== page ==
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In vivo analysis of age-related biometric changes during accommodation using high frequency ultrasound biomicroscopy (UBM)

Poster Details

First Author: A.Hipsley USA

Co Author(s):    D. Goldberg   E. Pfeiffer                 

Abstract Details


To measure and compare accommodation in young/healthy adult eyes to old/presbyopic adult eyes by exploring changes in the anterior segment anatomy using ultrasound biomicroscopy (UBM)�Â� imaging.


Pilot Study; Private Clinic Atlantic Eye Surgeons, Little Silver , NJ, USA.


Twenty eyes (10 patients) completed the study. Patients were split into 2 groups: Group 1 (Young/healthy): 27-32 years old; Group 2 (Old/Presbyopic): 45-55 years old. Dynamic accommodative response (AR) was stimulated utilizing a laser pointer as the far target and an ETDRS card fixed at 40cm as a near target. Biometric changes of AR in the anterior segment were measured by UBM in�Â� an accommodation-solicited condition and in a relaxation state as follows: a) scleral-ciliary angle structures; b) anterior and posterior (AP) lens surfaces c) lens thickness. Individual UBM images and raw data of video loops were analyzed.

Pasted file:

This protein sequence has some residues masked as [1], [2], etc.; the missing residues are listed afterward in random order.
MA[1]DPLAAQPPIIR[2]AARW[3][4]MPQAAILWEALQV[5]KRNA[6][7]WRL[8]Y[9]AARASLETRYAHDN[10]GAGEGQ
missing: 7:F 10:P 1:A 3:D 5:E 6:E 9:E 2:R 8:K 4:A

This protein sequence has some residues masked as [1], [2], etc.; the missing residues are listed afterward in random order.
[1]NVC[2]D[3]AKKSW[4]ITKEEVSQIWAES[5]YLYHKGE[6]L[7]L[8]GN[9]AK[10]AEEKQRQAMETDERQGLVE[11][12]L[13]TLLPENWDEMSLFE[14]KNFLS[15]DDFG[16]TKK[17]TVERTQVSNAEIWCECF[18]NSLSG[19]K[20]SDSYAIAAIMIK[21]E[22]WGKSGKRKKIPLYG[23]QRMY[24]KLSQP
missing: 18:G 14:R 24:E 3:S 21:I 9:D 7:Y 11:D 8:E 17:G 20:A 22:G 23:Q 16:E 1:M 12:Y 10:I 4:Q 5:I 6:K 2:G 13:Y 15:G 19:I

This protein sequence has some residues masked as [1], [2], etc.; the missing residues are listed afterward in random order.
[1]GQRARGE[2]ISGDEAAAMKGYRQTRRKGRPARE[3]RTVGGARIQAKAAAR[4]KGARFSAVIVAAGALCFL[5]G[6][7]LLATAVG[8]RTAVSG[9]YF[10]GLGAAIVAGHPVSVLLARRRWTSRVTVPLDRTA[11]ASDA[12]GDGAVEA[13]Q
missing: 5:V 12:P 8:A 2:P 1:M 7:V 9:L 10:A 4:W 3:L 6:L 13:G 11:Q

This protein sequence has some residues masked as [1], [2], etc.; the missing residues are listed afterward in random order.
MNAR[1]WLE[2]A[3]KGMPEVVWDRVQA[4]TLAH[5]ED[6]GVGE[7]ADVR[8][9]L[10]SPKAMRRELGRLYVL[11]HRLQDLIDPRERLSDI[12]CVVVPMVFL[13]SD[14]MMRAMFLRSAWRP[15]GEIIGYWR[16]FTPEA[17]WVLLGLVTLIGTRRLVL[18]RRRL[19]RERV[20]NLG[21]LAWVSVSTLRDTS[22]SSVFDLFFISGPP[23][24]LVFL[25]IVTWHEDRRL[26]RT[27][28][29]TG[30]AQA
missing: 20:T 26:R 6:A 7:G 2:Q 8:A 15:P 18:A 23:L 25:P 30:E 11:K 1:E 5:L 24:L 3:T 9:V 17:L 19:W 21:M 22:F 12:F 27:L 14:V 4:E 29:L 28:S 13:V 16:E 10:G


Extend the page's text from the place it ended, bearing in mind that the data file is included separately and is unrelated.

We observed age-related changes in various intraocular distances. In the older/presbyopic eyes there were decreases in the distance between the ora serrata or the insertion zone identified previously as the �â�€�˜Posterior insertion zone of the Vitreous Zonule�â�€�™ (PIVZ) and (a) scleral spur, (b) the ciliary muscle apex; (c) the circumlental space as well as decreases in the relative AP movements of the lens surfaces during solicited accommodation.


UBM can be used in vivo to dynamically observe and identify specific biomechanical relationships that are affected by age. This includes dynamic quantification of biometric changes in the scleral ciliary angle and AP lens surfaces. Almost all of the anatomical structures (both lenticular and extralenticular structures) appear to be affected by age and appear to contribute in uniquely to the age-related loss of accommodation that occurs with age.

Financial Disclosure:

gains financially from product or procedure presented, receives consulting fees, retainer, or contract payments from a company producing, developing or supplying the product or procedure presented

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